Posted by: kevinliebl | June 7, 2010

Can’t Find a New Idea? Reuse an Old One…

Karate Kid, A-Team

The Karate Kid and A-Team Remakes

Sometimes we all feel “stuck in the mud”.  The creative juices aren’t flowing and the new ideas just don’t seem to emerge.  The harder you try to come up with a solution, the more difficult it is to find one.

I have found that there are two techniques that can help a great deal when I am in this situation.  First, break the problem into smaller problems.  If you are planning a large project, break it into smaller tasks.  This always seems to make the project more manageable.  If you are developing a company-wide initiative, focus on an individual department first.  If you are planning a trade show, work on a single activity.  If you are looking for a new job, find a single activity that needs emphasis and accomplish that single goal.  The smaller task is by definition much easer and the sense of accomplishment helps you move onto the other challenges.  You may feel that you have already zeroed in on a discrete task.  This may be true, but I have always found that tasks can be broken down further.

Secondly, stop trying to identify a new solution and give yourself permission to use an old one.  There is nothing wrong with applying a “tried and true” solution.  In this case, we can learn from the movie industry.  Screenwriters are well known (and often criticized) for reaching back 10-20 years and remaking old movies.  The 2010 versions of “The Karate Kid or “The A-Team may not create home runs, but they will likely be singles or doubles.  There seems to be a stigma associated with re-using old material, whether it is a movie script or a project plan.  Many people fear that they will be criticized for lacking creativity and/or stealing other’s work.  In some cases this may be true.  However, if done properly, it will simply move your project forward and bring you closer to your goal.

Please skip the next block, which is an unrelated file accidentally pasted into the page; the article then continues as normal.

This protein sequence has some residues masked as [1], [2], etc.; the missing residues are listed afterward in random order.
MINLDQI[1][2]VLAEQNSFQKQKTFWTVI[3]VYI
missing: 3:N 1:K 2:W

Years ago I was the VP of Marketing for a software company.  The VP of Sales and I were trying to come up with a way of building loyalty in the reseller channel.  We had been in the conference room brainstorming ideas for well over an hour and had simply hit a wall.  All we could come up with was a simple awards program.  It had been done many times before and we couldn’t think of anything creative to differentiate the program.  I finally said, “Fine!  Let’s do it anyway”.  The reason everyone does it, is that it works.  We decided to launch a simple reward program and it was mildly successful.  However, over time, we incrementally improved on it and turned it into one of the best in the industry.  Our channel partners loved the program and we built tremendous loyalty – meeting our original goal.  The lesson learned was that we simply needed to keep moving forward.

It is far better to move forward with a marginal solution than to continue to be stuck in the mud.  Over time you can improve the program, but you can’t build momentum if you aren’t moving forward.  Sometimes you may get lucky and be able to put a new spin on an old idea and actually hit a home run.  Remember, it is always best to keep moving than to get stuck in the mud.  To borrow my son’s school motto, “Siempre Adelante – Always Moving Forward”.


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  1. Hi Kevin:

    I posted your thoughts on FB. Always good to hear from my UCI connects. Reflective thought and contingency planning did a nose dive over the past 2-decades or so. I feel fortunate merely to have survived the flurry of mass hysteria and compartmentalization.

    Hitting a single, depending on the context, is a win.

    Fond regards, mary anne

  2. Originality definitely is tough, but imitation may actually be a great source for new ideas or incremental movements forward. Siempre Adelante, I like that…beats out a lot of those fluffy corporate mission statements. Thanks to your kid’s school for that one, Kevin. I’ll put it to good use.

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